Image via Pixabay

Central bank pessimistic about economic outlook

The Bank of Korea (BOK) shaved this year’s economic growth forecast to 2.2 percent on July 18, three months after the central bank lowered the projection by 10 basis points to 2.5 percent.

It marks the first time in four years for the BOK to cut the country’s growth outlook by 30 basis points. The market consensus was that the new forecast would be 2.3 percent.

Asia’s fourth-largest economy contracted 0.4 percent in the first quarter of this year, the worst performance since the global financial crisis in the late 2000s.

Even if Korea achieves 2.2 percent this year, it is the lowest in a decade.

With respect to future domestic economic growth, the board expects that the adjustment in construction investment will continue and exports and facilities investment will recover later than originally expected, although consumption will continue to grow,” the BOK said.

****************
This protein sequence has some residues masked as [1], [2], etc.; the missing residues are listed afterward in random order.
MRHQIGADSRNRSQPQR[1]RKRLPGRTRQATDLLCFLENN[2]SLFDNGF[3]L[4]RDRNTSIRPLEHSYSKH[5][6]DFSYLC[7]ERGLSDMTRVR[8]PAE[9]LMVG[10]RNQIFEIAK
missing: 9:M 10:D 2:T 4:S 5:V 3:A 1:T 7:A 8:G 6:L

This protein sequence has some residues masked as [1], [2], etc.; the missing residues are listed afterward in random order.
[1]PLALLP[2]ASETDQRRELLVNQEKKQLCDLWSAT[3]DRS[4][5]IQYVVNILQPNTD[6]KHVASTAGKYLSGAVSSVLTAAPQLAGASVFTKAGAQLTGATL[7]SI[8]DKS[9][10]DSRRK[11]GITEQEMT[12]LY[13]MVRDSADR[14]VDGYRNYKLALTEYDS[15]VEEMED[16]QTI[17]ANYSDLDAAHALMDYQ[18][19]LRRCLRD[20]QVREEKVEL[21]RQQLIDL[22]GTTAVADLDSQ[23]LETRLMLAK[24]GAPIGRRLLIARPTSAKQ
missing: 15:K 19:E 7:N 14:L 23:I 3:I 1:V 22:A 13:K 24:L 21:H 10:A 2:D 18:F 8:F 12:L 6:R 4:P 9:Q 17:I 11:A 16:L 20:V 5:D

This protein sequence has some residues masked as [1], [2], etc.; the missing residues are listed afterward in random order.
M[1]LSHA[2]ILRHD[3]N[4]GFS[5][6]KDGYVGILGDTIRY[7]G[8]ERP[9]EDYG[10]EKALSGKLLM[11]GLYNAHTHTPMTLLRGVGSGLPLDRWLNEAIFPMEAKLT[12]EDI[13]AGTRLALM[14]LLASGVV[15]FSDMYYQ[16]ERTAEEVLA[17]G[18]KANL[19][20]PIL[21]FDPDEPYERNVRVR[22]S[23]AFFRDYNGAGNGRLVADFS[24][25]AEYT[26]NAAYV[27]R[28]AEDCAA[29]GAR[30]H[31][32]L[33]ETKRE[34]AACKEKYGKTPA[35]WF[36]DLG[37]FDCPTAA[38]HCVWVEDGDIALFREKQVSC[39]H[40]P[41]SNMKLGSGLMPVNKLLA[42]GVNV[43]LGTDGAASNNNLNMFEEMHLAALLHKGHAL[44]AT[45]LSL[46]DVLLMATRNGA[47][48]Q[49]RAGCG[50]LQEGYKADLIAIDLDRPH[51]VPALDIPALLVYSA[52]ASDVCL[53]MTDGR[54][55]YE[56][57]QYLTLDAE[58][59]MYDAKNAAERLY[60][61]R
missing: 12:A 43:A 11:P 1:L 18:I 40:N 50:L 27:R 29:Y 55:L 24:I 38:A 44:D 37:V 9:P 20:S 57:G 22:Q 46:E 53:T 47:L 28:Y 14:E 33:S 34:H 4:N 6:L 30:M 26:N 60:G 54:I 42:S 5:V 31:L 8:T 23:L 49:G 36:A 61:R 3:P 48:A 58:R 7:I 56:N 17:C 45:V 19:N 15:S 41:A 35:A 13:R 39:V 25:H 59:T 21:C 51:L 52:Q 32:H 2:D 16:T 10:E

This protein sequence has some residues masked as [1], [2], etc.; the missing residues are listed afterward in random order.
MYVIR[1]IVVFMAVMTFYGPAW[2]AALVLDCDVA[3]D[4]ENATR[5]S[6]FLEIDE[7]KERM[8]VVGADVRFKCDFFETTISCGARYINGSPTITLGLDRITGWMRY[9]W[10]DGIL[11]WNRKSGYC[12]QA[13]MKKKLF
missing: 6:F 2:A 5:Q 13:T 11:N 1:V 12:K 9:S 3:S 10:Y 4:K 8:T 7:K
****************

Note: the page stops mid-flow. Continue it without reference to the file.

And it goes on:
Gross domestic product (GDP) is forecast to grow at the lower-2% level this year, below the April forecast of 2.5%.”

In line with the pessimistic outlook, the BOK also slashed the benchmark rate a quarter percentage point to 1.5 percent.

The measure is aimed at supporting the economic recovery as the growth and inflation trends were weaker than initially thought, BOK Gov. Lee Ju-yeol noted.

Japan’s recent maneuver also seems to affect the BOK.

Early this month, Tokyo announced strict restrictions on exports of key high-tech materials, which Korean electronics giants use to make semiconductors and smartphones.

The measure, which came due to a growing dispute between the two neighbors over wartime forced labor issues, is feared to negatively affect the Korean economy.

In particular, its two biggest companies of Samsung Electronics and SK hynix struggle to deal with the step. The former is the world’s largest maker of memory chips while the latter is a runner-up.

Korea vows to strike back while Japan threatens to come up with more retaliations. This prompts observers to worry about a tit-for-tat fight, a lose-lose scenario for both countries.

Related stories

BOK cuts key rate to 1.5%

GDP shocks: Korean economy contracts